EPISCOPALIANS in Louisiana and Texas have been at the heart of the relief effort for fellow residents whose lives have been devastated by the hurricane-turned-tropical storm, Harvey, which ripped through the Gulf Coast over the weekend.
At least 31 people have died. Tens of thousands more have been stranded by catastrophic flooding across Texas since the category-four hurricane made landfall between Port Aransas and Port O’Connor last Friday night, with winds of 130 mph. Up to 50 inches of rain fell in some counties over the next three days.
The hurricane was reclassed as a storm before heading towards the Texas-Louisiana border on Tuesday. It made landfall for a second time, on Wednesday, bringing heavy rain and 45-mph winds to Louisiana. More rain was expected until Friday.
The Bishop of Western Louisiana, the Rt Revd Jacob Owensby, said that schools and offices had been closed in several parishes in the diocese, where the storm continued its path of destruction.
“Floodwaters are encroaching on some homes and businesses in the south and west. We wait together not only to see what this storm brings but also to discern how to be most helpful to those in need.”
Meanwhile, Episcopalians in Houston, a notoriously high-risk flood area and one of the worst-affected by the heavy rainfall, have been rescuing and sheltering flood victims, and beginning the long road to recuperation.
The state sent out more than 50 search-and-rescue helicopters, 30 boats, and 90 trucks in response to thousands of calls to the emergency services over the weekend. Among the reported fatalities were a family of six, thought to have been swept away by floodwater in their van east of Houston; and a man who attempted to swim through flooding on Monday night.
By Thursday, new dangers had emerged, after explosions were reported at a heavily flooded chemical plant in Crosby, east of Houston. The company, Arkema SA, confirmed that further fires were “imminent and unpreventable” because its chemical cooling systems had lost power in the storm. Residents within a 1.5 mile radius were ordered to evacuate immediately.
PAGaping hole: the First Baptist Church in Rockport, Texas, has been extensively damaged by Storm Harvey
Episcopal churches are already housing people whose homes have been flooded or severely damaged by the storm, while other residents remain trapped in their own homes, Episcopal Relief and Development reported. “Neighbourhoods have become islands of small communities surrounded by water,” the director of the charity’s US disaster programme, Katie Mears, said.
“We are hearing so many inspirational stories of compassion, hospitality, and care, including people with boats and trucks ferrying supplies from one area to another.”
A senior warden at Trinity Episcopal Church, in Baywater, Robert Jordan, had taken to the floodwaters in his own 18-foot aluminium boat to rescue 30 residents stranded in their homes, the Episcopal News Service reported. “You have to go by yourself if you can, because you don’t know how many people you’re going to pick up,” he said. “If you take anybody with you, it gives you less capacity.”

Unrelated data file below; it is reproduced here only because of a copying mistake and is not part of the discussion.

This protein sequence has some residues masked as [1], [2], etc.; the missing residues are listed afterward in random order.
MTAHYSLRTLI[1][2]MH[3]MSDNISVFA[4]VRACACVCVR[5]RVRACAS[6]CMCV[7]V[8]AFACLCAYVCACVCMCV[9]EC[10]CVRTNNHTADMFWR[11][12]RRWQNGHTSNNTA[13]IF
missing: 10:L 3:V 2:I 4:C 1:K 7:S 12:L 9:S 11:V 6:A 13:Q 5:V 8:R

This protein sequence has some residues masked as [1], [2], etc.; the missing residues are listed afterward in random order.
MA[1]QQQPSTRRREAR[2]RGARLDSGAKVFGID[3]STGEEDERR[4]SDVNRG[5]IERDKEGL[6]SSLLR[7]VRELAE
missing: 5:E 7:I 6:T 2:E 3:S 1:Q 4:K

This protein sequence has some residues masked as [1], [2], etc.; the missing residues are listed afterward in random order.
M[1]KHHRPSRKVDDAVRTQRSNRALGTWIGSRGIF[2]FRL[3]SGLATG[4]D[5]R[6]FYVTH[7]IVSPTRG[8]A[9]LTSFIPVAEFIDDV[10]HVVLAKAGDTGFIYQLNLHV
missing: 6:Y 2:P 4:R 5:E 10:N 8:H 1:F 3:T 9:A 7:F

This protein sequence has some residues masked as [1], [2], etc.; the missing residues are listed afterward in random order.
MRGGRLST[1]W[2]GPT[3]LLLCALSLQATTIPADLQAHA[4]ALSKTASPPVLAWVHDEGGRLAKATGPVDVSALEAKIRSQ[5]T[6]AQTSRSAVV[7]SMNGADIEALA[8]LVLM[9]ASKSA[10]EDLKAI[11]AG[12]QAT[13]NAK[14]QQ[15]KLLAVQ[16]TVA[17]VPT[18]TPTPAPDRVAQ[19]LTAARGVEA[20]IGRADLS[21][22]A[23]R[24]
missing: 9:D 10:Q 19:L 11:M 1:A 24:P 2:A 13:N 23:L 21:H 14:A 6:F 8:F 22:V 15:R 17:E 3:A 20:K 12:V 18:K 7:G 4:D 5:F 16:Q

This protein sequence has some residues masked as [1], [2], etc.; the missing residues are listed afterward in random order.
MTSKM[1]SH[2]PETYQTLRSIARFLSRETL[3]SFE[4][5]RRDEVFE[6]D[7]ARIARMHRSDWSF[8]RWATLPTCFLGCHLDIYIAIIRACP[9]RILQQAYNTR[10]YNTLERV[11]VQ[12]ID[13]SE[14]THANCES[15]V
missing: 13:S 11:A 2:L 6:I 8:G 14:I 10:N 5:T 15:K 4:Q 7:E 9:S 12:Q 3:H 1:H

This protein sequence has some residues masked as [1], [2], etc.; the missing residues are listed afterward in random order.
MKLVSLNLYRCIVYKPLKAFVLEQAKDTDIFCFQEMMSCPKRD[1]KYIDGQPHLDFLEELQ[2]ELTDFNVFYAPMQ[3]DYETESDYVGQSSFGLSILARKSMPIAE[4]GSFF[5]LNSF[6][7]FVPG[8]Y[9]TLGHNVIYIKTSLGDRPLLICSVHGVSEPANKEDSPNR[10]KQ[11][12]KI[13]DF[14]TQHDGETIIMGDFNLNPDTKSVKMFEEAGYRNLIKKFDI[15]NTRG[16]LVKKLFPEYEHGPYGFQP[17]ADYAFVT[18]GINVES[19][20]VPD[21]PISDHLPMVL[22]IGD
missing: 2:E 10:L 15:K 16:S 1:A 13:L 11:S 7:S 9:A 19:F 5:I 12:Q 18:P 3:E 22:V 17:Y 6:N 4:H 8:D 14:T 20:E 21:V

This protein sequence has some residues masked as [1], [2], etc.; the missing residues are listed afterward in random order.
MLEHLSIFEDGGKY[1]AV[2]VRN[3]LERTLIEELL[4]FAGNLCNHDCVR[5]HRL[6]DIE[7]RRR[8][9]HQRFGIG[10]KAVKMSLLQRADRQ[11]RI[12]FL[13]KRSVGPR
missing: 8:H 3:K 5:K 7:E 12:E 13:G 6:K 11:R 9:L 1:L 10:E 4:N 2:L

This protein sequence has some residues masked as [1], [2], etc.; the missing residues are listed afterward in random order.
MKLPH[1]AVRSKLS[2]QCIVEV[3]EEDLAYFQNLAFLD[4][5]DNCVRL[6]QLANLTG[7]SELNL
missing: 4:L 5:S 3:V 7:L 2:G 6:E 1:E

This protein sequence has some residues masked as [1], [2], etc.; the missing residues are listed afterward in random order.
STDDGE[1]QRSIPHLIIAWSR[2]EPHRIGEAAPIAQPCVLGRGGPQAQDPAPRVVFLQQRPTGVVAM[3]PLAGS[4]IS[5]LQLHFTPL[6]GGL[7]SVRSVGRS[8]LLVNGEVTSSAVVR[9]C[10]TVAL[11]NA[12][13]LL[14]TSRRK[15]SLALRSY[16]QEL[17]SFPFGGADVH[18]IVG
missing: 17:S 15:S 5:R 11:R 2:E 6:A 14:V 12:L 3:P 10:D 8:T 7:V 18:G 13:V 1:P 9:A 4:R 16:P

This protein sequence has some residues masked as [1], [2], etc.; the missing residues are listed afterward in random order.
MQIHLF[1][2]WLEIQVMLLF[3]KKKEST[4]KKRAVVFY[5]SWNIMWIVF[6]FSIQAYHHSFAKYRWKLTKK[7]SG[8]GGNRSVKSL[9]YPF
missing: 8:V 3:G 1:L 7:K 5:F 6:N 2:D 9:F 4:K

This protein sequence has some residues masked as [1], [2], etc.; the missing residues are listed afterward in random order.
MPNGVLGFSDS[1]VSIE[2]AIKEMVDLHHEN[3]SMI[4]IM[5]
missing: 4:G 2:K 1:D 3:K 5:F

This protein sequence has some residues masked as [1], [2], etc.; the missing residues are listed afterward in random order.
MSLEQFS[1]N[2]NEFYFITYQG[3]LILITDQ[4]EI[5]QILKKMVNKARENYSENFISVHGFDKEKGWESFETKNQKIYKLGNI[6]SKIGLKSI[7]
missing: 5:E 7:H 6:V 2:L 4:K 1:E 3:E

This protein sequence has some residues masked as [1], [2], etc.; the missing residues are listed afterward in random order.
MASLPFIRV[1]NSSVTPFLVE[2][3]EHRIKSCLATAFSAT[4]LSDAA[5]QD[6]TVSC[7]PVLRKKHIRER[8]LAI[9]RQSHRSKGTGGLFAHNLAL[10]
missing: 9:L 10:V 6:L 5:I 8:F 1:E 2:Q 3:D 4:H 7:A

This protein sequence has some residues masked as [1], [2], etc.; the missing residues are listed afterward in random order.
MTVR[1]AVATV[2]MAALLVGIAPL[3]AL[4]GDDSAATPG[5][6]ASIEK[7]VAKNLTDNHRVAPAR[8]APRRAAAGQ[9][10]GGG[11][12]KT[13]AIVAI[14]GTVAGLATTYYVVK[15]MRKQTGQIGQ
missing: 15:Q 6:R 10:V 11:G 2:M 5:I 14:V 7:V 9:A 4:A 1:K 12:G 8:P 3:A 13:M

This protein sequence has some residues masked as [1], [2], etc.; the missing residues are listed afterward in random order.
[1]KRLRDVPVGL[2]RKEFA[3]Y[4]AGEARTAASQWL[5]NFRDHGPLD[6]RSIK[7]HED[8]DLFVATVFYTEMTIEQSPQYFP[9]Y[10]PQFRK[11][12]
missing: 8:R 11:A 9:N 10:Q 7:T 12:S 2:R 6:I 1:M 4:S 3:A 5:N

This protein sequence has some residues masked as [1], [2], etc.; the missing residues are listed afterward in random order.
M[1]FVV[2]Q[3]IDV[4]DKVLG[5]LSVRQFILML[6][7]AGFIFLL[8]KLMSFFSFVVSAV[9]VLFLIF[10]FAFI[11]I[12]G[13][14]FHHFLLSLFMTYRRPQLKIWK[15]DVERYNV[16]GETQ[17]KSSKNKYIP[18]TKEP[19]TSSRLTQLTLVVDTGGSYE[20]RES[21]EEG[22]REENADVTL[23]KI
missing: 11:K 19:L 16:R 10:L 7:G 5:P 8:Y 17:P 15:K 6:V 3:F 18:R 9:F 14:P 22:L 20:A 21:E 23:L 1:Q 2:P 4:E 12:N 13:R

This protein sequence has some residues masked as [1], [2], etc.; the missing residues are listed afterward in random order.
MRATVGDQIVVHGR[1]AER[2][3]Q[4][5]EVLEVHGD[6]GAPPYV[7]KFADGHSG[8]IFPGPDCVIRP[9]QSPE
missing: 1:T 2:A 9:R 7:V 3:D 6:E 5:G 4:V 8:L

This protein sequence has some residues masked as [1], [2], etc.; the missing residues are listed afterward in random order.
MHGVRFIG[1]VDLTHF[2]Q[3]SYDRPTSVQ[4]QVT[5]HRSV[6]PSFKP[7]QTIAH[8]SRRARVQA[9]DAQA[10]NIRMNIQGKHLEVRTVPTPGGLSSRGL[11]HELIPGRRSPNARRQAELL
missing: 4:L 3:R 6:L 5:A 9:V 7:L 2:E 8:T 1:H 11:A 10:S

Some have taken refuge in his own home, while Trinity Church sheltered about 150 flood victims this week. Mr Jordon had dug a ditch around the ten-year-old building, which has suffered a few minor leaks, to prevent further damage from floodwater. “I’ve been here all my life and I have seen it bad but never anything like this,” he said.
A further 10,000 evacuees from the Houston area have been sheltered at the George R. Brown Convention Center, where the Assistant Bishop of Texas, the Rt Revd Hector Monterroso, visited on Wednesday.
“My first idea was to go there and to be around and look for the opportunity to pray with the people,” he said. “After some minutes, I discovered that when people saw a clergy person, they wanted to talk and share their concerns, their situation, their realities, and their hopes.
“The most important experience that I had with them is that they feel thankful for their lives. They lost many things. They left their houses and their personal belongings, but they say: ‘Thank God, we are here. We are alive and we are safe.’”
Volunteers from Trinity by the Sea Episcopal Church in Port Aransas, where the storm first hit, are joining other churches to begin the painful process of clearing the wreckage, and providing pastoral support to those affected.
It comes after the Presiding Bishop of the Episcopal Church in the United States, the Most Revd Michael Curry, urged fellow Episcopalians to volunteer their services to the charity Episcopal Relief & Development, or donate to the recently created Hurricane Harvey Response Fund. He advised against donating food or goods.
“As our fellow Episcopalians minister to those in need, they need our help not just now or in the short term, but for the long haul. Our support of Episcopal Relief and Development is a tangible, practical, effective, and reliable way to do that,” he said.
“Keep in your prayers for the people in Texas and Louisiana whose lives have been forever changed by Hurricane Harvey. Together we are the human family of God, and our efforts in times like these truly help bring God’s love, and ours, to our sisters and brothers in great need.”